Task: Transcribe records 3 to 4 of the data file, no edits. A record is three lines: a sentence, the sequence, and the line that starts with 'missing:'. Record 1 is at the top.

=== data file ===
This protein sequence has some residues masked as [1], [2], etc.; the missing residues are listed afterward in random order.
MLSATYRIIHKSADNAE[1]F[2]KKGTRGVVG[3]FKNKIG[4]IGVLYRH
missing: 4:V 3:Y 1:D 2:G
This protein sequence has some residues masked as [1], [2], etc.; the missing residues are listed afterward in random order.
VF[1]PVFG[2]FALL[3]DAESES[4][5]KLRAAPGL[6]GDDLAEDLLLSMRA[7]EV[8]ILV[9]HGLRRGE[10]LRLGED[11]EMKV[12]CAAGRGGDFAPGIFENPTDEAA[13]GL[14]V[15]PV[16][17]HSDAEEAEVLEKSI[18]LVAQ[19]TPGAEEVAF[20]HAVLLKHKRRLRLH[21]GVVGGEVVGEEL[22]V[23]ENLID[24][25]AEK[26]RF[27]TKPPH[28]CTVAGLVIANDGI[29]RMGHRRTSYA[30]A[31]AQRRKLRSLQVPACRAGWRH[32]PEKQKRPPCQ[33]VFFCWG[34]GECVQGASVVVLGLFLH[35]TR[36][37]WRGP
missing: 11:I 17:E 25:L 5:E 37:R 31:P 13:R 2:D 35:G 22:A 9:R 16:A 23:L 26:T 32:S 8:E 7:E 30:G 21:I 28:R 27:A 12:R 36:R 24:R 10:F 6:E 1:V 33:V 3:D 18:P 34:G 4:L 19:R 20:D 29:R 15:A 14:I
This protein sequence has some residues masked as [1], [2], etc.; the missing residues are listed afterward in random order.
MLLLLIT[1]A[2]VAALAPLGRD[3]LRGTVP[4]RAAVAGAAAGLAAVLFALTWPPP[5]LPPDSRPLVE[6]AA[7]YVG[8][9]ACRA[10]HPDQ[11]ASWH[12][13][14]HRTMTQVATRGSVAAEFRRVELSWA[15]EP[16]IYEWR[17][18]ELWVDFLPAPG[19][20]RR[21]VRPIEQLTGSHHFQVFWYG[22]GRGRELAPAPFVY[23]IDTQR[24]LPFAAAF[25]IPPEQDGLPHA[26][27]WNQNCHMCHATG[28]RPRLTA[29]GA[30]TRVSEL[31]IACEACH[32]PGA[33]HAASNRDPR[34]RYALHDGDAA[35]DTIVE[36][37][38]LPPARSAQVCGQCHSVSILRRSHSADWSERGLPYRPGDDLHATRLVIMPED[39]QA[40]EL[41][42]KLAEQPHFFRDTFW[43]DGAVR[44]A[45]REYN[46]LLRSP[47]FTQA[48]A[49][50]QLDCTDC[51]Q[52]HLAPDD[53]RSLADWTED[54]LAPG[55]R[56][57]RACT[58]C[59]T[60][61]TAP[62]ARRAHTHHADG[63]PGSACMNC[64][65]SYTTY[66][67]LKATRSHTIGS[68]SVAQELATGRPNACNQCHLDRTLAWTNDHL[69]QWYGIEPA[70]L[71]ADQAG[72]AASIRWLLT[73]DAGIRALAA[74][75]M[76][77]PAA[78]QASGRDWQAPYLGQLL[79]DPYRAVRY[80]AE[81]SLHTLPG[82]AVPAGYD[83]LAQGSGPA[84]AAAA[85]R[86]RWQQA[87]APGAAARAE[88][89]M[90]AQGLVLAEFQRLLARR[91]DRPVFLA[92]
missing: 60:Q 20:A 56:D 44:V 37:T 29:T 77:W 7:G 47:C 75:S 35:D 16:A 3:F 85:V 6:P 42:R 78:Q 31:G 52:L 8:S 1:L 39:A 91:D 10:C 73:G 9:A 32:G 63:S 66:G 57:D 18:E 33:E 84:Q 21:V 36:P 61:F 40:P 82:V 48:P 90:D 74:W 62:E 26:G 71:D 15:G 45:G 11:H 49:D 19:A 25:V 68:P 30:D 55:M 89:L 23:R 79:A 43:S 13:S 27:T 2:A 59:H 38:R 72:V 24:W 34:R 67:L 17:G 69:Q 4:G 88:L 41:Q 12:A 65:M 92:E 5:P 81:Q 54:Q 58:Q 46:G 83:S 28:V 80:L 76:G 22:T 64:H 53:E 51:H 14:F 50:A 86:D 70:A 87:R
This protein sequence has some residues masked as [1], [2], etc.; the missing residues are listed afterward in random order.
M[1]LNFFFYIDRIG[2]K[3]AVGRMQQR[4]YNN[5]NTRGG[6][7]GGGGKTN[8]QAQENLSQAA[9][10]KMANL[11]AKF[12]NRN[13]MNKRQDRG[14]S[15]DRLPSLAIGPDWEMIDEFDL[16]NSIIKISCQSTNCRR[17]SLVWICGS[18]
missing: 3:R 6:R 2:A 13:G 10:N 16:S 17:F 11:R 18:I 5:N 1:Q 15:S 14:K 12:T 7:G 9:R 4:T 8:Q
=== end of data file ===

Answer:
This protein sequence has some residues masked as [1], [2], etc.; the missing residues are listed afterward in random order.
MLLLLIT[1]A[2]VAALAPLGRD[3]LRGTVP[4]RAAVAGAAAGLAAVLFALTWPPP[5]LPPDSRPLVE[6]AA[7]YVG[8][9]ACRA[10]HPDQ[11]ASWH[12][13][14]HRTMTQVATRGSVAAEFRRVELSWA[15]EP[16]IYEWR[17][18]ELWVDFLPAPG[19][20]RR[21]VRPIEQLTGSHHFQVFWYG[22]GRGRELAPAPFVY[23]IDTQR[24]LPFAAAF[25]IPPEQDGLPHA[26][27]WNQNCHMCHATG[28]RPRLTA[29]GA[30]TRVSEL[31]IACEACH[32]PGA[33]HAASNRDPR[34]RYALHDGDAA[35]DTIVE[36][37][38]LPPARSAQVCGQCHSVSILRRSHSADWSERGLPYRPGDDLHATRLVIMPED[39]QA[40]EL[41][42]KLAEQPHFFRDTFW[43]DGAVR[44]A[45]REYN[46]LLRSP[47]FTQA[48]A[49][50]QLDCTDC[51]Q[52]HLAPDD[53]RSLADWTED[54]LAPG[55]R[56][57]RACT[58]C[59]T[60][61]TAP[62]ARRAHTHHADG[63]PGSACMNC[64][65]SYTTY[66][67]LKATRSHTIGS[68]SVAQELATGRPNACNQCHLDRTLAWTNDHL[69]QWYGIEPA[70]L[71]ADQAG[72]AASIRWLLT[73]DAGIRALAA[74][75]M[76][77]PAA[78]QASGRDWQAPYLGQLL[79]DPYRAVRY[80]AE[81]SLHTLPG[82]AVPAGYD[83]LAQGSGPA[84]AAAA[85]R[86]RWQQA[87]APGAAARAE[88][89]M[90]AQGLVLAEFQRLLARR[91]DRPVFLA[92]
missing: 60:Q 20:A 56:D 44:V 37:T 29:T 77:W 7:G 47:C 75:S 35:D 16:A 3:F 85:V 6:P 42:R 78:Q 31:G 52:L 8:S 1:L 39:A 91:D 10:C 73:G 9:A 32:G 63:S 66:G 57:D 18:E 33:E 84:Q 21:V 36:P 61:F 40:P 82:V 48:P 90:D 74:W 62:E 26:G 71:D 15:G 45:G 11:H 49:D 19:A 25:V 68:P 30:D 55:M 89:L 23:R 79:A 43:S 13:S 27:T 2:A 59:H 38:R 72:V 24:W 34:R 67:L 17:G 69:Q 4:G 88:L 41:Q 12:A 65:M 92:E 5:P 81:Q 54:Q 58:Q 46:G 83:S 28:V 80:L 76:G 22:T 64:H 53:E 51:H 14:F 50:A 86:D 70:A 87:R
This protein sequence has some residues masked as [1], [2], etc.; the missing residues are listed afterward in random order.
M[1]LNFFFYIDRIG[2]K[3]AVGRMQQR[4]YNN[5]NTRGG[6][7]GGGGKTN[8]QAQENLSQAA[9][10]KMANL[11]AKF[12]NRN[13]MNKRQDRG[14]S[15]DRLPSLAIGPDWEMIDEFDL[16]NSIIKISCQSTNCRR[17]SLVWICGS[18]
missing: 3:R 6:R 2:A 13:G 10:N 16:S 17:F 11:R 18:I 5:N 1:Q 15:S 14:K 12:T 7:G 9:R 4:T 8:Q